The character of Beth Cohen provides much needed comic relief during many dark times. She is a disgraced psychologist forced to either submit to a jail sentence or “volunteer” at the shelter. She asks probing questions, making Sam confront her fears and doubts. As I mentioned, she is also sarcastic and self effacing, adding a lighter touch here and there.

Gabriel, the priest, provides one of the most human touches in JUST LIFE. He is suffering from dementia, and his portrayal is poignant and heartbreaking. His backstory is the platonic love he held for his best friend and confidant Channa, who died recently. He wonders if he will be able to remember her, and the emotions she stirred in him. He questions his God, in a crisis of faith that pervades the entire book until the end. The scene with him in chapter 35 made my heart well up, and brought tears to my eyes. Well done, Mr Abramson.

JUST LIFE is a tightly woven story that will not leave you easily. It is not a story with a bright shiny ending, nor is it a depressing tale of failure. It is a tour de force of the human condition and the bond we share with our animal friends; and the lengths we will go to in order to protect them.

You can get your copy [easyazon_link identifier=”1455591041″ locale=”US” nw=”y” tag=”gimmethatbook-20″]here[/easyazon_link].

 

 

The Dogist by Elias Weiss Friedman

I received this book from NetGalley in exchange for this honest review.

Before I saw this book, I was not familiar with The Dogist, a site devoted to the photographic beauty of dogs. Now I’m an ardent follower on Twitter, Instagram, and Facebook. This lushly photographed book is a thing of beauty and truly a joy forever, as you can lose yourself in the liquid eyes of canines each time you open this book. No matter what page you are on, there is charm and detail.

Each section comes with an endearing title, such as “Seniors”, “Beards”,  and “Little Dogs”.  When you have multiple photos to compare side by side, you can truly appreciate the subtle differences between different dogs of the same breed–or the vast differences between various breeds with the same attributes. One of the cutest sections is called “Give a Dog a Bone” and shows dogs with, well, bones in their mouth. There is also a blurb about the author’s eponymous charity, which he calls a “Secret Santa for dogs”.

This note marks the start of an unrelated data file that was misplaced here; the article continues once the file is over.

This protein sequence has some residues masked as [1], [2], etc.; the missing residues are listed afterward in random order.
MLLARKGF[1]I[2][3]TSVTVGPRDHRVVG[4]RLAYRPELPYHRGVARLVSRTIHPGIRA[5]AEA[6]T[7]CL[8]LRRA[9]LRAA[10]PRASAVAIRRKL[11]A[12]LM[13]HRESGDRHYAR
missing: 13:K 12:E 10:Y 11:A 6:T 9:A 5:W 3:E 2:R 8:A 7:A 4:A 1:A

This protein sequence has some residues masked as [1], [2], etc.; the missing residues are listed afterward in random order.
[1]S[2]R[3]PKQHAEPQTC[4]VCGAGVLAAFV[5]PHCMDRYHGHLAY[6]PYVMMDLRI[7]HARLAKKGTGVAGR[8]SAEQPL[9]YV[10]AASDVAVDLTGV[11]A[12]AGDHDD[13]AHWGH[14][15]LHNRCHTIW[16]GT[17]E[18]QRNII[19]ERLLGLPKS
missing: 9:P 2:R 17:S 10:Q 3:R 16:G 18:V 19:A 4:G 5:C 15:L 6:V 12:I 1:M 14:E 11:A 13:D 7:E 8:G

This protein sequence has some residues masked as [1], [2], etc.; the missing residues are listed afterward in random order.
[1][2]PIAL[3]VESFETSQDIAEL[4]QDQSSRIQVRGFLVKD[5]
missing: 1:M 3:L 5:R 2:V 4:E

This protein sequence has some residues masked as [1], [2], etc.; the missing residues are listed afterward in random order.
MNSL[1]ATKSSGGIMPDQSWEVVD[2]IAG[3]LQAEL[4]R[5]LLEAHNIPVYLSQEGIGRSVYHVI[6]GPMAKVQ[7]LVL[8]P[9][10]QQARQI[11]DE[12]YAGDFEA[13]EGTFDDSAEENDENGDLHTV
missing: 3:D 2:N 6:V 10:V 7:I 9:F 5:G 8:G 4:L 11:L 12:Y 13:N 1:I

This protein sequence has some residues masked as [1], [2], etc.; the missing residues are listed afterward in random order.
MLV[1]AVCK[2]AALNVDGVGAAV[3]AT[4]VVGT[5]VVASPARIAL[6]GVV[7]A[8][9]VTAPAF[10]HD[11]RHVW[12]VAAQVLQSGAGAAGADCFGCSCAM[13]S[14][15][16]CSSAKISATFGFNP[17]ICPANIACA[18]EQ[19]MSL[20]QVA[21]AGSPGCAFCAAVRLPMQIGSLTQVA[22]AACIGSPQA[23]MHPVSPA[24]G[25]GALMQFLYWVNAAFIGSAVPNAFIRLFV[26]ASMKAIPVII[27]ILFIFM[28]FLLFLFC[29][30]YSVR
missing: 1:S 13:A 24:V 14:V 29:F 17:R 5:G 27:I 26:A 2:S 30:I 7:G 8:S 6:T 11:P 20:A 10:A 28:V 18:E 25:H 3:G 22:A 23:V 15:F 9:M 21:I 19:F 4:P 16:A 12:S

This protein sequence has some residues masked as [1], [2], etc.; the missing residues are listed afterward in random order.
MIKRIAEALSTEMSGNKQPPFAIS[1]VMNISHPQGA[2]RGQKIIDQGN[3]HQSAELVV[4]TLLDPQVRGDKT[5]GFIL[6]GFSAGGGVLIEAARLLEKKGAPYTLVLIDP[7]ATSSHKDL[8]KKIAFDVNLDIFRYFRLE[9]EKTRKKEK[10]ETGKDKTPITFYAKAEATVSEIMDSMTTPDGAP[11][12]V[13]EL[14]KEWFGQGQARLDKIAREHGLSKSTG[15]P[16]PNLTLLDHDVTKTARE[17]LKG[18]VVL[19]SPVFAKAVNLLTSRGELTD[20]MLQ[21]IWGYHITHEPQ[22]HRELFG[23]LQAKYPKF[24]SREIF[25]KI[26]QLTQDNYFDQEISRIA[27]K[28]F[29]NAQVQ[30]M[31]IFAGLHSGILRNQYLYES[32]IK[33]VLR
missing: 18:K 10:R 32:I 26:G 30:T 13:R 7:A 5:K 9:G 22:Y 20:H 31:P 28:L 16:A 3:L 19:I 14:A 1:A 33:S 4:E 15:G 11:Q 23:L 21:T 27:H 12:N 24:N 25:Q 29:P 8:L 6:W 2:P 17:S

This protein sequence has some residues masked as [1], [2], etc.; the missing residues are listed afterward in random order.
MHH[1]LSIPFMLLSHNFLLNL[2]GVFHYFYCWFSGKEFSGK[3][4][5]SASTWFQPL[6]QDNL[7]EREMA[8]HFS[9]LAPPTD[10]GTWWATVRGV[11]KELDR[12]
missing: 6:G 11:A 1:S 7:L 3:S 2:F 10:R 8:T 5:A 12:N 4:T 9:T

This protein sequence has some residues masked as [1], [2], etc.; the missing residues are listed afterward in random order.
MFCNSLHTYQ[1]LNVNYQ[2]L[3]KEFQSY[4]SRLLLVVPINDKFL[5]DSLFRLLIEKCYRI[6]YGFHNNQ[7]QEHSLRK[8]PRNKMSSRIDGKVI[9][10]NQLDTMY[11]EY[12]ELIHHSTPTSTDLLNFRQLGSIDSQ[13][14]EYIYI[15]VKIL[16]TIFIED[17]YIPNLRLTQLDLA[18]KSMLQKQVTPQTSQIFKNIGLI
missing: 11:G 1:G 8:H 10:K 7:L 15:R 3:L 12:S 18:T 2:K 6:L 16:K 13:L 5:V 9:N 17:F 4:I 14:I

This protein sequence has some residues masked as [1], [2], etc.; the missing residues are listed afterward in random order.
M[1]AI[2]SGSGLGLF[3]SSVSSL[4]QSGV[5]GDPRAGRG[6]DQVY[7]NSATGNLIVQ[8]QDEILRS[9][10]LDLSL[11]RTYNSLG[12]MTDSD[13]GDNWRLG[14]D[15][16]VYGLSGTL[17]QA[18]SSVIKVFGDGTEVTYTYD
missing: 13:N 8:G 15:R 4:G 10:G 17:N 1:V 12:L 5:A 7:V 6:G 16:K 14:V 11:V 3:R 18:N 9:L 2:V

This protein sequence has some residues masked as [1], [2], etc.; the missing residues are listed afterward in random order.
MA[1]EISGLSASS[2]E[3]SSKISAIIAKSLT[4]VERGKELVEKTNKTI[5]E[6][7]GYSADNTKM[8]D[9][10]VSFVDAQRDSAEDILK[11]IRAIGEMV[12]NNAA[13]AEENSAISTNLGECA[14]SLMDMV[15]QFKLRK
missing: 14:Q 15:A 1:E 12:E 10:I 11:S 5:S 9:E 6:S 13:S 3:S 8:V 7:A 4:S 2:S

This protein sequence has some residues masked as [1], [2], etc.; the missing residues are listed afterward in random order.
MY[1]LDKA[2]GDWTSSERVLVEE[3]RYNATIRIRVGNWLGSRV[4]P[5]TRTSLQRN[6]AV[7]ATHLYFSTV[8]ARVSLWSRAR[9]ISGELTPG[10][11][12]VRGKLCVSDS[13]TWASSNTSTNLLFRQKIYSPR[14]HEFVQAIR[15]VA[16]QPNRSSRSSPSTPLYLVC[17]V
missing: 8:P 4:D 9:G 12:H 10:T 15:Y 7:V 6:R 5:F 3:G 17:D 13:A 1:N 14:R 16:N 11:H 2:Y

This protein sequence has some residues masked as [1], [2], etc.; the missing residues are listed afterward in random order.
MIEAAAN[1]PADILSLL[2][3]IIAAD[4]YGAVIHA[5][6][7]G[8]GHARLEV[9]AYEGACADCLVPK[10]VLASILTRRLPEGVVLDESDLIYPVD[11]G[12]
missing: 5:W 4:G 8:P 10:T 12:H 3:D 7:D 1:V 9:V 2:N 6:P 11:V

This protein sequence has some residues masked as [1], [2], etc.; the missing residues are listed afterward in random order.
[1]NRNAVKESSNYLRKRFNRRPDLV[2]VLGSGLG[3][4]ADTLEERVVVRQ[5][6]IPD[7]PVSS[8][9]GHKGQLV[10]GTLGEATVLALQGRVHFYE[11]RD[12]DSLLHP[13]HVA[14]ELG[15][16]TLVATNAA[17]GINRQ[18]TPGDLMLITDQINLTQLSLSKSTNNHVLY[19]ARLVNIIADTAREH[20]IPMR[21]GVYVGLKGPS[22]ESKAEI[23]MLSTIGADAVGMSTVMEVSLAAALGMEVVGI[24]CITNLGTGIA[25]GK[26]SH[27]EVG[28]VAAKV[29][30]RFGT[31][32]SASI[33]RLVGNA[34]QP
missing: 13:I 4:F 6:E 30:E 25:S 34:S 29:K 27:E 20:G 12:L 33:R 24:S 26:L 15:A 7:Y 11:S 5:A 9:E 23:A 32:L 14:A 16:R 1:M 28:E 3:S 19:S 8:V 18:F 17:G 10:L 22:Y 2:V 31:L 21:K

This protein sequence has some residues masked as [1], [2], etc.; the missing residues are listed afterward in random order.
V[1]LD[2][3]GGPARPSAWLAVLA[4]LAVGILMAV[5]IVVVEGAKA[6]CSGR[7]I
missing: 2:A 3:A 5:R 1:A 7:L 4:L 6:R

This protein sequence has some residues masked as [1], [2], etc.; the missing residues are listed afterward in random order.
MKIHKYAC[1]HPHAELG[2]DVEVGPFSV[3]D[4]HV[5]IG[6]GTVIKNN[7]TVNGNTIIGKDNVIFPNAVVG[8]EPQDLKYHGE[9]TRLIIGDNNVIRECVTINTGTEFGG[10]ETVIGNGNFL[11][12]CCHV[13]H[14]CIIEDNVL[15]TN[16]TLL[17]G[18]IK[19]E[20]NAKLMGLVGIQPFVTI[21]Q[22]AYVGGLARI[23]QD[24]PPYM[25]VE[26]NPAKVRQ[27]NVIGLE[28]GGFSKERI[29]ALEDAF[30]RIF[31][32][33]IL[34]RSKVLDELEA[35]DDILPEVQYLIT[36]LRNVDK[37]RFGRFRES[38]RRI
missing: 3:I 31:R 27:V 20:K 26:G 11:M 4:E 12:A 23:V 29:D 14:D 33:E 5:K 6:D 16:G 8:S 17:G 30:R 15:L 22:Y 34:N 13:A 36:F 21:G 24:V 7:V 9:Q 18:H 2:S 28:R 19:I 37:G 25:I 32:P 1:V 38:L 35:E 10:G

There is the occasional two page spread that showcases one dog across both pages, or shows a dog in multiple shots, usually an action photo that includes a toy or squirrel. These are well crafted and really captures the spirit of the playful dog in action.

The section called “Costumes” will make every dog lover smile broadly and marvel at how well the canines and clothing fit together. The expressions of the dogs range from being proud of their sartorial splendor, to merely tolerating their owner’s foibles.

Yes, it’s easy to anthropomorphize in some of these photos; but do not all dog lovers do this? THE DOGIST is food for the soul, in that it gives everyone a chance to look deep into the very being of man’s best friend. Friedman’s utter command of the camera focus highlights each whisker, each tooth, each drip of slobber, and captures it for posterity.

Finally, there is enjoyment in simply reading the dog’s name and breed.  Every type of appellation is here; from whimsical to apropos. To me, this is one of the best parts of the book: people who normally may not see, for instance, a Dogue De Bordeaux will have a close up, extremely personal view. Some breeds are over represented, such as the Bulldog and Pit Bull, but there are some rare ones here too.

I thoroughly loved looking through this book. Opening it at some random page will always elicit a smile and a feeling of a full heart. Dog lovers will rejoice in the familiarity of the poses, and those who appreciate fine photography will appreciate the unique images captured here.

Yes–you want your own copy! Click [easyazon_link identifier=”1579656714″ locale=”US” nw=”y” tag=”gimmethatbook-20″]here[/easyazon_link] to purchase it.

Mind Me, Milady by Anne Rothman-Hicks and Ken Hicks

mind me milady

MIND ME, MILADY is a mystery set in New York City. As the book begins, the life of thirty-five year old Eve Petersen is in upheaval. She is an attorney who is in the process of winding up her recently deceased mother ‘s law practice, and she has just broken up with her control-freak boyfriend. She now has a new client to protect: a sweet but troubled young woman named Susan, who is struggling to understand both her foggy memories of the past and her constant sense of unease and danger in the present. And, as if all that weren’t enough, Kate herself keeps receiving unsettling phone calls from an Upper East Side serial rapist who has named himself “the Gentleman.” Each time he calls, the Gentleman casually discusses his latest victim in his eerily even, British-accented voice, hinting all the while that Kate will be the next one.